“There are starving children in Ethiopia.”
I was told this regularly as a child when I didn’t like the food I was served.
I’m sure people’s shaming country varied (children are, sadly, starving all over the world), but this is a familiar refrain to many of us.
The Kid eats reasonably well and also has his share of complaining about what’s for dinner.
I don’t shame him with meaningless reminders of hungry children overseas.
Yes, those children would like food, but what does that have to do with this meal? It’s not like our family had to decide if we were going to feed ourselves or feed those children, we decided to feed ourselves, and as a result, those children are dying.
Honestly, dinner time isn’t the best to get into the global politics behind this problem. Nine might not be the ideal age, either.
Did anyone who received these dinner time foreign political updates suddenly have gratitude for the (over-)abundance of food we have, then eat food they didn’t like with new appreciative eyes?
No, I didn’t either.
Does it work for you now? Didn’t think so.
Tired of the whining? Address the whining.
Genuinely concerned about the disparities in food abundance across the globe? Volunteer together or donate money or find organizations in your community to help local hungry people. Because we don’t need to travel overseas or even out of state to find people without enough to eat.
Your kid’s meal has nothing to do with it.
In the same vein, I don’t know anyone who prepares meals that they know their spouse doesn’t like, even if it’s their own favorite dish and they haven’t had it in forever.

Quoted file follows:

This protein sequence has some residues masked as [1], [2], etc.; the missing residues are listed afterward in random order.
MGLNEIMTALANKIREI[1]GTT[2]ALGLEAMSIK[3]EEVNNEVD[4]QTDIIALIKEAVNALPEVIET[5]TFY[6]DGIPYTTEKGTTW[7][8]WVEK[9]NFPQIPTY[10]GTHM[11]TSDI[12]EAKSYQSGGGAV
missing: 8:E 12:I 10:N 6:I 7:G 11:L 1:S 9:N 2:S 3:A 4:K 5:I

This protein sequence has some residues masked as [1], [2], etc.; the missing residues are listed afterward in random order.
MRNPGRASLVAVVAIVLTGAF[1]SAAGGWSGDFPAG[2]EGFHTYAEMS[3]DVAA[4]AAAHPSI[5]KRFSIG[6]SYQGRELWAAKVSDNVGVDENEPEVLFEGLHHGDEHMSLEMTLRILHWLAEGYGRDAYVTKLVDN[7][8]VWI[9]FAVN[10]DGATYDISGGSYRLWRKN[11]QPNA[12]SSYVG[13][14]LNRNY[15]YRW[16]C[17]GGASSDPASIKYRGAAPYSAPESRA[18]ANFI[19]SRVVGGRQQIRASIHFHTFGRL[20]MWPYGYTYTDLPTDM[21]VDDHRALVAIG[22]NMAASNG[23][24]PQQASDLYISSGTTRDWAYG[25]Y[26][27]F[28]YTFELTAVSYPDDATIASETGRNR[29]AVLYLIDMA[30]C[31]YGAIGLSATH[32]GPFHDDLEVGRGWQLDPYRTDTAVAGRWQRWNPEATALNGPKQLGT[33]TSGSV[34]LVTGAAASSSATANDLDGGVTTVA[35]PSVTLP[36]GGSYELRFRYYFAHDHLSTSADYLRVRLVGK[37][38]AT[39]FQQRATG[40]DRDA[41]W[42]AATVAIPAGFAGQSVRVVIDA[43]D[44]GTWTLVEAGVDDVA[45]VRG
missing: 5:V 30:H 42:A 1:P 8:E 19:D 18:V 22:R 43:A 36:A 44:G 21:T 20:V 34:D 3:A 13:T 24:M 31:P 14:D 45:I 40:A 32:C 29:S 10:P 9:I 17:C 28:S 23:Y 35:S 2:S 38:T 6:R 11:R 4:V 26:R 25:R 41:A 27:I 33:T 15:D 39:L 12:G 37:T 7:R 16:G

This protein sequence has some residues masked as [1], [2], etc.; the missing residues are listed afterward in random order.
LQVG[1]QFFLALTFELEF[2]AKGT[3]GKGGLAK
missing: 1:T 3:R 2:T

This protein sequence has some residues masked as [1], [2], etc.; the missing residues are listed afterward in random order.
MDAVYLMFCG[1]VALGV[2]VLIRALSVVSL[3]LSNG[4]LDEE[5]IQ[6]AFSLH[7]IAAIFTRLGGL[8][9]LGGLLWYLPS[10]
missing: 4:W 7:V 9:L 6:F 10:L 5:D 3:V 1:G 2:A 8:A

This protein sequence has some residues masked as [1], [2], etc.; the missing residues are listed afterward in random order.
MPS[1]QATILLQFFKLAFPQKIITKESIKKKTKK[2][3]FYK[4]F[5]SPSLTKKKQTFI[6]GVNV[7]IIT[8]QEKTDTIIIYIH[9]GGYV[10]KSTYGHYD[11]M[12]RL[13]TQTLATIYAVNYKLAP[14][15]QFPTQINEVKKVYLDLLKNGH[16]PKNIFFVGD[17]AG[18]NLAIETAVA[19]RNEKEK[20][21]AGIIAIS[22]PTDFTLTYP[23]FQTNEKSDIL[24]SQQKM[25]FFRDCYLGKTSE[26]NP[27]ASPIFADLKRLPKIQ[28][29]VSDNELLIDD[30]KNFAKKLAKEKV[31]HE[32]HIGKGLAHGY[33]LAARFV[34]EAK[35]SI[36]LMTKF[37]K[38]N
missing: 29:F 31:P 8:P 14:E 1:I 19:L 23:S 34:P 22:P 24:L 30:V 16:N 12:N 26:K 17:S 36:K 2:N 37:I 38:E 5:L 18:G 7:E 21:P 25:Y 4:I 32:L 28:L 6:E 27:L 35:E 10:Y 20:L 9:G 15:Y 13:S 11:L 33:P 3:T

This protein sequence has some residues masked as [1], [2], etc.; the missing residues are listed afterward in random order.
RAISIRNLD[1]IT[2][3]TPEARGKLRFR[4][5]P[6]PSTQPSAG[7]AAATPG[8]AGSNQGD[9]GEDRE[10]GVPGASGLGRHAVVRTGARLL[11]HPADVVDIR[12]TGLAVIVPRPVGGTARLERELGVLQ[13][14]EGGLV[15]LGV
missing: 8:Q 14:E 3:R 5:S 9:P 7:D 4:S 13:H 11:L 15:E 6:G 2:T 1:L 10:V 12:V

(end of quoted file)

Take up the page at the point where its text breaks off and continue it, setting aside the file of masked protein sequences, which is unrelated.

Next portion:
We certainly wouldn’t intentionally ignore the preferences of a dinner guest.
Sure, a guest is different than a kid, but a kid is a person with valid tastes and preferences, just like you, your spouse, and your guest.
I don’t make him eat what we’re having. Why would I? Because I made it? So I’m going to argue about eating it for half an hour? an hour? with a child who doesn’t like it? Is that really the way that I want to spend my energy? Is that the way I want to cultivate relationship?
Do I make him another meal?
He has a standard backup of raw vegetables and hummus, and if there’s something else in the fridge or the pantry that he’d like with that, most of the time, that’s fine. We rarely have food in the house that would not be OK for him to have with dinner, and he’s never asked to have sweets. (He’d eat bread all night if we let him—so would I—but we rarely have bread in the house.)
I have so many negative memories of power plays surrounding meals. This is not how I want to be etched forever in my child’s mind—I will make enough other mistakes without trying.
The Climbing Daddy and I can have whatever it is that I or he has prepared, and The Kid can take it or leave it. And if we don’t like it either, we don’t shame each other into eating it—we either rummage through the fridge with The Kid or order a pizza for everyone.